PERFORMANCE OF ONE-HUMPED CAMEL (Camelus dromedarius) FED VARYING LEVELS OF DRIED GAWO LEAVES (Faidherbia albida) IN THE NORTHERN GUINEA SAVANNAH OF NIGERIA

PERFORMANCE OF ONE-HUMPED CAMEL (Camelus dromedarius) FED VARYING LEVELS OF DRIED GAWO LEAVES (Faidherbia albida) IN THE NORTHERN GUINEA SAVANNAH OF NIGERIA

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ABSTRACT

This study was carried out to evaluate the growth performance and nutrient digestibility of

dromedary camel fed diets containing varying levels of dried Faidherbia albida (F. Albida)

leaves. Four male camels weighing on average 228.51kg were randomly allocated to 4 diets

containing 0, 10, 20 and 30% dried F. Albida leaves in a 4x4 Latin Square Design. The

results obtained showed that there were significant (P<0.05) effect of diets on the camels.

The final weight of camels fed diets containing 20 and 30% levels of inclusion of dried F.

Albida leaves were at par (255 vs 252kg). However, the total weight gain, average daily

weight gain (ADWG) and feed conversion ratio were significantly higher (P<0.05) in

camels fed 20% inclusion level of dried F. albida leaves compared with other diets. Dry

matter intake and nitrogen free extract were significantly higher (P<0.05) in camels fed 20

and 30% levels of inclusion of dried F. albida leaves. The crude protein digestibility was

higher (P<0.05) in camels fed 20% levels of dried F. albida leaves. However, the nitrogen

retention of the camels was 22% higher (P<0.05) in the control diet than those fed diet

containing 30% inclusion level of dried F. albida leaves. Total protein, albumin and

creatinine levels were higher (P<0.05) in camels fed 20% inclusion levels of dried F. albida

leaves. However, glucose and sodium levels were at par (P<0.05) between the control

treatment and camels fed 20% dried F. albida leaves. Camels fed 30% inclusion level of

dried F. albida leaves had higher (P<0.05) values of blood parameters except in

lymphocytes and basophils. All blood and biochemical parameters are within the normal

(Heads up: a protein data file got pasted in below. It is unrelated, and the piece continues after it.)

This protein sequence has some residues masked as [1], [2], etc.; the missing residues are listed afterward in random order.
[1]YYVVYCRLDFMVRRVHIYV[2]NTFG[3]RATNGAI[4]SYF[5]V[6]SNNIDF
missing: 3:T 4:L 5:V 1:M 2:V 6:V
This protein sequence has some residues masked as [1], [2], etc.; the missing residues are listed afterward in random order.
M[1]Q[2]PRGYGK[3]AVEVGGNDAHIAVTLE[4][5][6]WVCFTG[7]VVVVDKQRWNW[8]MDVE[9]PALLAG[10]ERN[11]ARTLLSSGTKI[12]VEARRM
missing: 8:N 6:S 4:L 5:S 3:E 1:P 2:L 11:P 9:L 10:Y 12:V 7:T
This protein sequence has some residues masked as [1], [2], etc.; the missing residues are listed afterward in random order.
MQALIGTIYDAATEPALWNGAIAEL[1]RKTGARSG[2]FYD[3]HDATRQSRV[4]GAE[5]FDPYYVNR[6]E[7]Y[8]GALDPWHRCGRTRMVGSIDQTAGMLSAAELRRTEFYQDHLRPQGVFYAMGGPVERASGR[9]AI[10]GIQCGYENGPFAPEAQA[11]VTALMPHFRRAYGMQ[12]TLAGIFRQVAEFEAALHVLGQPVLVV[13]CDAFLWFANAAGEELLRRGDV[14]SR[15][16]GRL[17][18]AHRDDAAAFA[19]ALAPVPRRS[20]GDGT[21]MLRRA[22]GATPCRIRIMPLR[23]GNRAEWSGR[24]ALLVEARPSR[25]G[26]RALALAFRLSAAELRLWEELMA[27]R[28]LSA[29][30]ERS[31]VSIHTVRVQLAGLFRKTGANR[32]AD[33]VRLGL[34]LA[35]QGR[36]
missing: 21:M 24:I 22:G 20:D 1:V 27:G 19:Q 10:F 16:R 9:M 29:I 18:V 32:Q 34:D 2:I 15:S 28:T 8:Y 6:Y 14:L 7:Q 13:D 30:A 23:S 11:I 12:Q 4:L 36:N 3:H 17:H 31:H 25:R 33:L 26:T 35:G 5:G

range. Water retention per day was significantly higher (P<0.05) in camels fed diets

containing dried F. albida leaves compared to the control. In conclusion, dried F. albida

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leaves can be included in the diets of camels up to 30% without detrimental effect on growth

performance and health of camels in the northern guinea savannah of Nigeria.

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CHAPTER ONE

1.0                                                       INTRODUCTION

There has been a trend of growing numbers of camels in the world between 2001 and 2011

(FAO, 2013). This increase might be attributed to changing of environment form the

savannah to arid and semi-arid condition, development in camel farming, and an improved

ecological image of camel farming and products. The total camelids population in the world

in 2013 was estimated at around 25 million animals. This number is probably

underestimated because camels are migrant animals. It is difficult to conduct a census for

camels such as the wild Australian camel population. The general estimate of the camel

world population may probably be around 30 million head (Faye, 2013). About 88% of the

camels are found in Africa, while Asia has 12%. The main concentration of dromedary

camels in Africa is in the East African countries with 80% of the total camel population

raised under various production systems.

The most important countries with a camel population of more than 1 million are Somalia,

Sudan, Ethiopia, Niger, Mauritania, Chad, and Kenya. A significant proportion (71% of

total world camels) of the world camel population is found in countries defined by FAO as

Net Food Importing Developing Countries, Low Income Food Deficit Countries hold 68%

of total world camels and Least Developed Countries had 59% of total world camels (Kadim

et. al., 2014). Nigeria in particular has about 28,000 camels (NASS, 2011) which are

concentrated in the Sahelian region of the North western part of Nigeria (FDCPLS, 1992).

The dromedary camels adopted themselves to the ecosystem of dry and hot zone where they

are subjected to hash condition in addition to severe fluctuation in the nutritional status,

which in turn affect their general performance (Wardeh, 2004). The camel possesses unique

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features which make it superior to other domestic animals in the hot and arid desert

ecosystem. This is reinforced by the ability of the camel to traverse considerable distance

with much less effort than other species. Camel physiology and special features are

therefore not only of scientific inter


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